State Senator Terrence P. Murphy, Chairman of the State Administrative Rules and Regulations Commission (ARRC), has established a small business regulatory watch to make fellow small business owners (he owns 2) aware of rules which can adversely affect them. This was in response to New York consistently being ranked 49th on the Tax Foundation’s State Business Tax Climate Index.
“Unelected rule makers create layers of bureaucracy which prohibit growth and ultimately prevent jobs from being created,” said Senator Murphy. “My goal is to improve the communication and transparency of government with my fellow business owners. New York needs to reinvest in Main Street.” Departments, divisions, offices, authorities and commissions are constantly making and remaking rules which have a huge impact on businesses, and few business owners realize they have the opportunity to comment on and potentially impact these proposals. Senator Murphy’s new publication will help shine light on what up until now has been a largely behind-closed-doors process.
John Ravitz, executive vice president and COO of the Business Council of Westchester, added, “Rulemaking is rarely advertised by Albany politicians, mainly because most of the rules are often-times job killers. Having a strong line of communication between a member of the legislature and the business community is crucial. For Senator Murphy to launch this program within his first three months of taking office proves his desire of making economic development a priority here in Westchester.”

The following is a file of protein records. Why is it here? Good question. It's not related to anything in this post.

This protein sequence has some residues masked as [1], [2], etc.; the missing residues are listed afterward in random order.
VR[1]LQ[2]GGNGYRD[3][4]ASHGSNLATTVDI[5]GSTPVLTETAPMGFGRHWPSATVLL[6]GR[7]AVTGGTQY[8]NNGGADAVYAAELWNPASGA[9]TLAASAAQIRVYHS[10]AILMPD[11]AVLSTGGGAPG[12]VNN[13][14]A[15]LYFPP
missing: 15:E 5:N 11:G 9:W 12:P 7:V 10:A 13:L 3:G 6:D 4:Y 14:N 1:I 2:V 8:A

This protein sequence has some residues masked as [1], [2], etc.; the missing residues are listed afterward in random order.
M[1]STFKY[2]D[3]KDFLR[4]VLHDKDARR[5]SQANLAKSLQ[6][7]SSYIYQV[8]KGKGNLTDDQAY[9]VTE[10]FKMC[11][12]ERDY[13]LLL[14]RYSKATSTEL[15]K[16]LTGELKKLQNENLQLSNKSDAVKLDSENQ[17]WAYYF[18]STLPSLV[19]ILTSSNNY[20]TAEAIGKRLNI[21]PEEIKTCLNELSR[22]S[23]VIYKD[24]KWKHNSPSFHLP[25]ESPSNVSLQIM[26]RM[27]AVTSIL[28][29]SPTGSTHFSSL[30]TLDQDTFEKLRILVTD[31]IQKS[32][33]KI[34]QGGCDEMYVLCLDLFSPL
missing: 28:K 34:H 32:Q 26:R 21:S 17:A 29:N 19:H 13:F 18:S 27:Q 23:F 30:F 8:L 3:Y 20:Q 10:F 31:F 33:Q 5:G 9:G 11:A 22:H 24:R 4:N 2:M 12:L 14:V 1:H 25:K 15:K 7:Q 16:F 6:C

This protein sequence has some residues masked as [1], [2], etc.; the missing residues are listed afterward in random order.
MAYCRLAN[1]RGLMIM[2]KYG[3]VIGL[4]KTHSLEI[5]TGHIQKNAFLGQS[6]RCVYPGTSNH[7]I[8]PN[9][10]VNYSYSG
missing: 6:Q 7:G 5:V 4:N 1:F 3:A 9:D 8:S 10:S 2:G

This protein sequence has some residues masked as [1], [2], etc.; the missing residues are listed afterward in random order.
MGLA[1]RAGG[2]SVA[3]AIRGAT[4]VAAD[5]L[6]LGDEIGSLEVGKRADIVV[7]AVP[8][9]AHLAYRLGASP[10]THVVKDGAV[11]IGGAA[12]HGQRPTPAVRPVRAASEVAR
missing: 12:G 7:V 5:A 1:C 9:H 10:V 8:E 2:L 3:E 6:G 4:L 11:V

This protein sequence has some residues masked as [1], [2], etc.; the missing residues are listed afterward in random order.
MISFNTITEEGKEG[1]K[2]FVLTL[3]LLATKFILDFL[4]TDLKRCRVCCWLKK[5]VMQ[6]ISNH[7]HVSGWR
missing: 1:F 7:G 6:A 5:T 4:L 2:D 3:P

The ARRC Small Business Regulatory Watch will release an email newsletter highlighting certain rules and regulations that could increase burdens on businesses. Murphy hopes to educate small business owners about State and federal regulatory processes as published in the New York State Register, New York Codes, Rules and Regulations, the Federal Register, and the Electronic Code of Federal Regulations. Says Murphy, “It is time government offers a hand to Main Street and help folks who are trying to run or start a business.” I couldn’t agree more.
– Jennifer Maher, Chairwoman, the Putnam County Chambers of Commerce